Well generally I like to do comedy but I’ll be perfectly honest, I prefer to do drama or character driven stuff, generally. But I like to do comedy and I found this to be one of the more difficult roles that I’ve had to play. It was more challenging because the characters kind of a straight guy, he’s very reactive. And I think where the comedy is with that character is in like a look or a reaction. And God knows I had plenty of those in this film. So I felt like, for me, it was really important that in the end, that Carl stands up for himself.

And also that he somehow had a hand in all this chaos. That, in fact, he was the one who made the decision to invite Dupree into his home. So he kind of deserves, to a certain extent, whatever he gets. I think Carl’s the character that more people will identify with. But we’ve all had, well, I don’t know if we’ve all had but I’ve certainly had multiple Dupree’s in my life over the years. You know… characters like that.

Have you ever had a girl come between friendships?

Well they say good neighbors make good fences. This is clearly not something that Dupree lives by. He has real boundary problems. That is maybe the worst aspect of Dupree. Worse than the fact that he burns down their living room and the sofa and that he runs around naked, more the way that he puts Carl in the doghouse. That is really unforgivable, to get (Carl) in trouble with his girlfriend, or his wife as it is in this case.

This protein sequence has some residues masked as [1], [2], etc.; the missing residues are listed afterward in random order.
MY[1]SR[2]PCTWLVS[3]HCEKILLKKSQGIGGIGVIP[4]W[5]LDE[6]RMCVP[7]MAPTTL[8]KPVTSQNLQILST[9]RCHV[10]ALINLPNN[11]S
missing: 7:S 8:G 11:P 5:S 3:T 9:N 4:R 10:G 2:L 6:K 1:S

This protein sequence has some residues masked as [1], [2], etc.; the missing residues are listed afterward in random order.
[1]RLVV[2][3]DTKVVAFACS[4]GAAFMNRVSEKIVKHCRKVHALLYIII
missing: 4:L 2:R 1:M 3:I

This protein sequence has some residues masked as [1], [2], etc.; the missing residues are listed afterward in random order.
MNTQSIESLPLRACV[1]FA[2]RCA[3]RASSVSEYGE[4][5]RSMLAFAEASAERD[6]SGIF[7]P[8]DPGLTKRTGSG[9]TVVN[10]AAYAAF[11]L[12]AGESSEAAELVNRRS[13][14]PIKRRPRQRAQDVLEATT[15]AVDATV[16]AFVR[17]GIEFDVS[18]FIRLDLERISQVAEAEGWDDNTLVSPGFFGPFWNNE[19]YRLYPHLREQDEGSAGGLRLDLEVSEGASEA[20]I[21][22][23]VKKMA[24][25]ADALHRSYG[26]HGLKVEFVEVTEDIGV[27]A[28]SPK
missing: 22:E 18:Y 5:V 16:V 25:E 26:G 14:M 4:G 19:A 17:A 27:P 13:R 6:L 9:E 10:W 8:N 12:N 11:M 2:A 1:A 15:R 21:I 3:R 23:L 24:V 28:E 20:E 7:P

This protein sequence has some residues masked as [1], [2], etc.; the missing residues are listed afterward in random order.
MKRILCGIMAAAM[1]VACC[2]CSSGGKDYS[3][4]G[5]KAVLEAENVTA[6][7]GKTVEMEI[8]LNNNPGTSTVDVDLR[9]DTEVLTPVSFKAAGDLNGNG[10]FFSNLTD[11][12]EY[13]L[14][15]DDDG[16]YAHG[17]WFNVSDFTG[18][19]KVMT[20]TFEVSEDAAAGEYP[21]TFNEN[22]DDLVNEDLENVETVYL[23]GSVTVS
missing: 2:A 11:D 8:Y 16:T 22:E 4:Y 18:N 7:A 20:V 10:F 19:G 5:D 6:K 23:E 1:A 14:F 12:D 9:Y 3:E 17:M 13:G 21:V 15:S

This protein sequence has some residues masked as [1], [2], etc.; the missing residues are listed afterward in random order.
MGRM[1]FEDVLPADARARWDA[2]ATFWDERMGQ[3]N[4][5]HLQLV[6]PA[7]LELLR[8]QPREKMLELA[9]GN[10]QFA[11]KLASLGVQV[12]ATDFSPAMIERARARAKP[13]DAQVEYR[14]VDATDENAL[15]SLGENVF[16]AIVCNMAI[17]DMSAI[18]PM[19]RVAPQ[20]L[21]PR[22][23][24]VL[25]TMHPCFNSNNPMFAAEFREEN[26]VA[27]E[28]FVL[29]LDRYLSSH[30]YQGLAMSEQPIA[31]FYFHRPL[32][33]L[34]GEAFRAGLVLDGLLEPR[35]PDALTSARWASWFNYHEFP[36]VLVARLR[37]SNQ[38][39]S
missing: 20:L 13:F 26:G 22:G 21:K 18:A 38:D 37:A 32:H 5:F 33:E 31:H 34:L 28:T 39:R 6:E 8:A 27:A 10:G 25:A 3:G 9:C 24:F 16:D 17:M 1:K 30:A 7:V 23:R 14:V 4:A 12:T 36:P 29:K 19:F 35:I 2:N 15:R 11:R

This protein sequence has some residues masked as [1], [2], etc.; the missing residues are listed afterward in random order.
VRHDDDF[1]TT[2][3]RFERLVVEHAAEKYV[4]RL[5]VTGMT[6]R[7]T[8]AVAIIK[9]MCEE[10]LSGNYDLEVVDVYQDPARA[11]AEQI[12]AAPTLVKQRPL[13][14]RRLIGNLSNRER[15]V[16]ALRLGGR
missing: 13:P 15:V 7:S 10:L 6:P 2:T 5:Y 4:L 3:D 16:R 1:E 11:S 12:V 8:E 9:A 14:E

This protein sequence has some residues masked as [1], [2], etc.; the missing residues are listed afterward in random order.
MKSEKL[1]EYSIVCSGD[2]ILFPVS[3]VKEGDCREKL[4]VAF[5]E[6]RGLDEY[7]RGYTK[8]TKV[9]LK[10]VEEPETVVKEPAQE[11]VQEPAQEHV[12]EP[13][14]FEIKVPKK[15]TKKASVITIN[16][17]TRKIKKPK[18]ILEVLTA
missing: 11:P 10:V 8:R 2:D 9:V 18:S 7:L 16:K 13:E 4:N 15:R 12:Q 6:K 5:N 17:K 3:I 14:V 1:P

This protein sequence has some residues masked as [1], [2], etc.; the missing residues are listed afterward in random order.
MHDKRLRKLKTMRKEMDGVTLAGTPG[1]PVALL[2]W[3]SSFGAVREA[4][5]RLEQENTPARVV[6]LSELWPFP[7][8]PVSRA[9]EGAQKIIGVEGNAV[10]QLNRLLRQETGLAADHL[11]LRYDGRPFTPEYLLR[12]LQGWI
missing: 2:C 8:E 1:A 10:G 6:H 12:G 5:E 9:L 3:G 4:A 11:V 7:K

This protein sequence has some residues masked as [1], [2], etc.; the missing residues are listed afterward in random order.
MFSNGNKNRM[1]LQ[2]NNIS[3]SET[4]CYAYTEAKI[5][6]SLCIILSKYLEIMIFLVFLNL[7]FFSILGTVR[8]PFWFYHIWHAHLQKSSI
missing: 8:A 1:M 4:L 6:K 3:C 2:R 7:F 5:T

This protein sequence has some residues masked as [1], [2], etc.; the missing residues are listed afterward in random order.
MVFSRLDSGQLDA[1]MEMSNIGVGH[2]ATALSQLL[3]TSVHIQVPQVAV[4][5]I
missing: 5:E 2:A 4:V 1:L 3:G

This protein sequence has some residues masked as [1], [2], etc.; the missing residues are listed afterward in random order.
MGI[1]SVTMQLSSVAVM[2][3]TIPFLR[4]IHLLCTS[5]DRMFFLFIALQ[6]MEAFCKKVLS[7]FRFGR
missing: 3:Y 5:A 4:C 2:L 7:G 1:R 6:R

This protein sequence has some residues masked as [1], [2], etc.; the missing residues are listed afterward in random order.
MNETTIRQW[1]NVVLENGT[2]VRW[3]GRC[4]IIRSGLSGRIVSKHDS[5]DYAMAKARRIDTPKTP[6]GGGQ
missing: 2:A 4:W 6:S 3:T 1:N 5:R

When you did My Bodyguard, as a young actor did you pick up tips from other actors at that point which echo your life today?

Well, I was pretty young at that point and I had studied a fair amount as an actor. I was certainly very serious about it, you know I remember at that age the actors that were admired. I admired the great actors, you know, (Marlon) Brando, (James) Dean, (Montgomery) Clift, those guys and the next generation of guys, (Al) Pacino, (Robert) DeNiro, Gene Hackman, Dustin Hoffman… But I remembered, one of the things that I was encouraged was, which is what I like about Owen, is to keep it fresh. Be spontaneous.